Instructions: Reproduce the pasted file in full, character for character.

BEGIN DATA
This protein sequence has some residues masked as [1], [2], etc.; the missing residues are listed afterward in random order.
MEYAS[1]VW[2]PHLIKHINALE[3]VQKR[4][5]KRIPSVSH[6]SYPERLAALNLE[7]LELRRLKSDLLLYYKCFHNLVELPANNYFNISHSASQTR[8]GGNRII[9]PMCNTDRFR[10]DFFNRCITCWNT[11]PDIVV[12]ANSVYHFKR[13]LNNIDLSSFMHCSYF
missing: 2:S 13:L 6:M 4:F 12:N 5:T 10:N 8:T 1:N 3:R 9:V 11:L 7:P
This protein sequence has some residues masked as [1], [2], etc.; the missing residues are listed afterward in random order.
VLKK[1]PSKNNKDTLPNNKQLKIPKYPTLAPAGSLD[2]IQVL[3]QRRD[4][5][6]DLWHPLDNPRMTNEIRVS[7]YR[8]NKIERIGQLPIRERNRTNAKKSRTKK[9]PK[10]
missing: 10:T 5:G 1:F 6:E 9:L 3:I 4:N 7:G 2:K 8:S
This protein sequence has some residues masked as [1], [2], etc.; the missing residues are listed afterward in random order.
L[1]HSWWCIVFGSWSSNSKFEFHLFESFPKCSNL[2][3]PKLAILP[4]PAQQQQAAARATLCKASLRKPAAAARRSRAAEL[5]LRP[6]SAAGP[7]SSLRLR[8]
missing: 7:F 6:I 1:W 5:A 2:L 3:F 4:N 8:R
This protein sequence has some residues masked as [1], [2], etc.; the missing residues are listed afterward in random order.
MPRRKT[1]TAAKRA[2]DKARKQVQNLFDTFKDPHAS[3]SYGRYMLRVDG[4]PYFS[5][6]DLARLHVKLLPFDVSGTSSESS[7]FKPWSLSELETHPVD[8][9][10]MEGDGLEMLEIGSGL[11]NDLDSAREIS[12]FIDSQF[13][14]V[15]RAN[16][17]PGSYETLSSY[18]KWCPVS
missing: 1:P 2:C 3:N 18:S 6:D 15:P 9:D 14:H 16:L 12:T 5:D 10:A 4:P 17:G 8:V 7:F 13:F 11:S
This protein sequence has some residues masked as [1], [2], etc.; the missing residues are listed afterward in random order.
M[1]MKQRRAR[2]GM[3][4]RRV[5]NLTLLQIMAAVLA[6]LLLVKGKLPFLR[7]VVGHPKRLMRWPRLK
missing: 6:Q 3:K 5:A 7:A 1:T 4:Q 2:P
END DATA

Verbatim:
This protein sequence has some residues masked as [1], [2], etc.; the missing residues are listed afterward in random order.
MEYAS[1]VW[2]PHLIKHINALE[3]VQKR[4][5]KRIPSVSH[6]SYPERLAALNLE[7]LELRRLKSDLLLYYKCFHNLVELPANNYFNISHSASQTR[8]GGNRII[9]PMCNTDRFR[10]DFFNRCITCWNT[11]PDIVV[12]ANSVYHFKR[13]LNNIDLSSFMHCSYF
missing: 2:S 13:L 6:M 4:F 12:N 5:T 10:N 8:T 1:N 3:R 9:V 11:L 7:P
This protein sequence has some residues masked as [1], [2], etc.; the missing residues are listed afterward in random order.
VLKK[1]PSKNNKDTLPNNKQLKIPKYPTLAPAGSLD[2]IQVL[3]QRRD[4][5][6]DLWHPLDNPRMTNEIRVS[7]YR[8]NKIERIGQLPIRERNRTNAKKSRTKK[9]PK[10]
missing: 10:T 5:G 1:F 6:E 9:L 3:I 4:N 7:G 2:K 8:S
This protein sequence has some residues masked as [1], [2], etc.; the missing residues are listed afterward in random order.
L[1]HSWWCIVFGSWSSNSKFEFHLFESFPKCSNL[2][3]PKLAILP[4]PAQQQQAAARATLCKASLRKPAAAARRSRAAEL[5]LRP[6]SAAGP[7]SSLRLR[8]
missing: 7:F 6:I 1:W 5:A 2:L 3:F 4:N 8:R
This protein sequence has some residues masked as [1], [2], etc.; the missing residues are listed afterward in random order.
MPRRKT[1]TAAKRA[2]DKARKQVQNLFDTFKDPHAS[3]SYGRYMLRVDG[4]PYFS[5][6]DLARLHVKLLPFDVSGTSSESS[7]FKPWSLSELETHPVD[8][9][10]MEGDGLEMLEIGSGL[11]NDLDSAREIS[12]FIDSQF[13][14]V[15]RAN[16][17]PGSYETLSSY[18]KWCPVS
missing: 1:P 2:C 3:N 18:S 6:D 15:P 9:D 14:H 16:L 12:T 5:D 10:A 4:P 17:G 8:V 7:F 13:F 11:S
This protein sequence has some residues masked as [1], [2], etc.; the missing residues are listed afterward in random order.
M[1]MKQRRAR[2]GM[3][4]RRV[5]NLTLLQIMAAVLA[6]LLLVKGKLPFLR[7]VVGHPKRLMRWPRLK
missing: 6:Q 3:K 5:A 7:A 1:T 4:Q 2:P